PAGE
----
Money Tree 101: Care Tips & How To Place The Plant For Prosperity
One of the most popular plants to keep around—whether for some pretty greenery or good ol' luck—is the money tree, or Pachira Aquatica.
This tropical tree (not to be confused with the Chinese money plant, or Pilea Peperomioides) is similar to a marijuana plant in shape, but it features a braided stem trunk (that can grow up to 60 feet tall in its natural environment!). Below, three money tree experts share their knowledge on how to care for this unique, symbolic beauty.
First things first: Why is it called a money tree?
As the story goes, according to Christan Summers, co-founder of Tula House, "The pachira aquatica [money tree] received its nickname from an ancient Chinese story when a poor farmer prayed for wealth and fortune. Shortly after making this prayer, he came across a strange plant growing in his field. The farmer was quickly taken by the plant's beautiful leaves and elegant stalk, so he took it home and began to grow it so others could enjoy it. From there, he began to sell the seeds of the plant and quickly became a wealthy and prosperous man."
Summers tells mbg that since the story has been told, "the money tree is often gifted to people when they open a new business or move into a new home... It is seen as a symbol of hope, prosperity, and good fortune."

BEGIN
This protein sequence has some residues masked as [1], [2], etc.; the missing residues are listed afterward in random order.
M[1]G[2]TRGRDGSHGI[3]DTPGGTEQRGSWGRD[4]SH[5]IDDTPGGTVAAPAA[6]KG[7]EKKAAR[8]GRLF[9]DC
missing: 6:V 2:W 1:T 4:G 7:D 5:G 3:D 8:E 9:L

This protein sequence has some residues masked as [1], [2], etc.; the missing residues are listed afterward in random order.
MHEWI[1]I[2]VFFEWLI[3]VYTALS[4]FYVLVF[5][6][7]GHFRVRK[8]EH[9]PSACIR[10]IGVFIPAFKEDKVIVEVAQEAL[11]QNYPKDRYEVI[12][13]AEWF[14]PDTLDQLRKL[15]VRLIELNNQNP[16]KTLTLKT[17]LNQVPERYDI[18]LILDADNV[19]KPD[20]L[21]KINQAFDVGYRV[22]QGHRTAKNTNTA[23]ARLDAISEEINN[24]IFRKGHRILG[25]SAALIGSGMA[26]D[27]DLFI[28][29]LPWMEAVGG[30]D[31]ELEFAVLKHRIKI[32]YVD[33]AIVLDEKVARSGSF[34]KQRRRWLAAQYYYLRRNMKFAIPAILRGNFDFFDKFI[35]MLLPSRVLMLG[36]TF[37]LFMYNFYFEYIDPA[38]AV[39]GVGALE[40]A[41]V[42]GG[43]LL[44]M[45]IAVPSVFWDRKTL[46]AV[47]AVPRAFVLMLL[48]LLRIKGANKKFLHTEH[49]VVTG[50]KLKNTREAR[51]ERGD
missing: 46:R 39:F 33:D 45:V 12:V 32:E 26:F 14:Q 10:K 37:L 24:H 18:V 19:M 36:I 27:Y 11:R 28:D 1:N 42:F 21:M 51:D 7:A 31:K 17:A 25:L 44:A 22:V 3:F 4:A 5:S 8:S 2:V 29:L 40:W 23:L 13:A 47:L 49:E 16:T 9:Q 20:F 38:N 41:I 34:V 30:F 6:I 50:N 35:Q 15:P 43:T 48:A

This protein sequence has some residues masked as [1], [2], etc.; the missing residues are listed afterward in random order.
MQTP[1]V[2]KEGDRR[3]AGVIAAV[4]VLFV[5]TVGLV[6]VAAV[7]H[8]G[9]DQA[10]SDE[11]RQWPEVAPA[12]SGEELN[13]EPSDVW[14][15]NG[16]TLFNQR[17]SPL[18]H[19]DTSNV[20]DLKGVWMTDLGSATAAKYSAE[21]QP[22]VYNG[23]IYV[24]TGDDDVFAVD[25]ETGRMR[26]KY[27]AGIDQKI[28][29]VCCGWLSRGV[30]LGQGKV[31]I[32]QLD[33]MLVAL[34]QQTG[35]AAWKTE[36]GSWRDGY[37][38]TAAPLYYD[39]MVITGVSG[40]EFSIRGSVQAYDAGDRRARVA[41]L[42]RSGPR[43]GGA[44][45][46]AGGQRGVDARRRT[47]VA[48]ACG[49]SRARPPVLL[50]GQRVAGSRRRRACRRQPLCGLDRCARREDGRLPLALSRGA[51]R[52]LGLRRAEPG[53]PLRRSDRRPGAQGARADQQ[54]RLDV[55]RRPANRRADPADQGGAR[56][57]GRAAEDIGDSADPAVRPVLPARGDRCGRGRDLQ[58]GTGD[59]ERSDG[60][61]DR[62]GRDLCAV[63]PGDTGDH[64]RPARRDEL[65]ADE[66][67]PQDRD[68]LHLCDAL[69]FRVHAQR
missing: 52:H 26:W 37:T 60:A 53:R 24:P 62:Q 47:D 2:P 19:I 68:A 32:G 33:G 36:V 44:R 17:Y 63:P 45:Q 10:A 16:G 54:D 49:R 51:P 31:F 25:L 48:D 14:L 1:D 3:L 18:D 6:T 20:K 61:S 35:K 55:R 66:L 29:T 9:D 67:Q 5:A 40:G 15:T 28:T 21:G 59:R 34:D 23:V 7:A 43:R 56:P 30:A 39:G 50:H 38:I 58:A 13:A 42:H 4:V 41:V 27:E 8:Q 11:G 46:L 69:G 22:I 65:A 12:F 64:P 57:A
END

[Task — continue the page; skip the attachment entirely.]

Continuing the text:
Where to place money trees in the home.
According to the Chinese practice of feng shui, one area of your home is projected to be the area of money and wealth. In Western practices, the "wealth corner" is located in the upper lefthand area of your space.
"You will often see money trees placed at the threshold of someone's home or in a shop window front," Summers tells mbg. "These are great places for the plant if the growing conditions are right." That last part is key: Don't place your tree in a wealth corner that's dark and drafty and expect it to thrive. It needs to live in an area that gets adequate lighting.
Money tree sunlight needs.
Summers notes that a general rule of thumb is to keep your money tree in a spot that gets a few hours of direct sunlight mixed with indirect and diffused light. Once temperatures outside begin to drop, you can adjust the proximity of your money tree to the window.
Bessma Khalaf, the owner of Kokedama-based plant shop Of Soil & Moss, adds that a south-facing window is great for giving money trees the right mix of shade and sun. However, she says not to place your tree directly up against the window. You should also make sure it isn't too close to any vents, as intense heat can dry the plant out.
With proper light, money trees can grow up to 8 feet tall in indoor environments.
Money tree watering needs.
The money tree is its best self when it's left to dry out in between waterings. "You'll know by putting fingers into the soil. If it's wet, leave it alone, Puneet Sabharwal, the CEO of plant subscription service horti, tells mbg. "If it's dry, it's probably a good time to water."
This is a tropical plant that enjoys humidity and is used to passing rain showers in its native environment. This means that it can handle a really thorough watering—so consider lugging it to the sink or even the shower for a good drink if you can. Be sure to water down those leaves too! Sabharwal recommends placing your money tree in a pot with drainage holes, which will give any excess water a way to escape.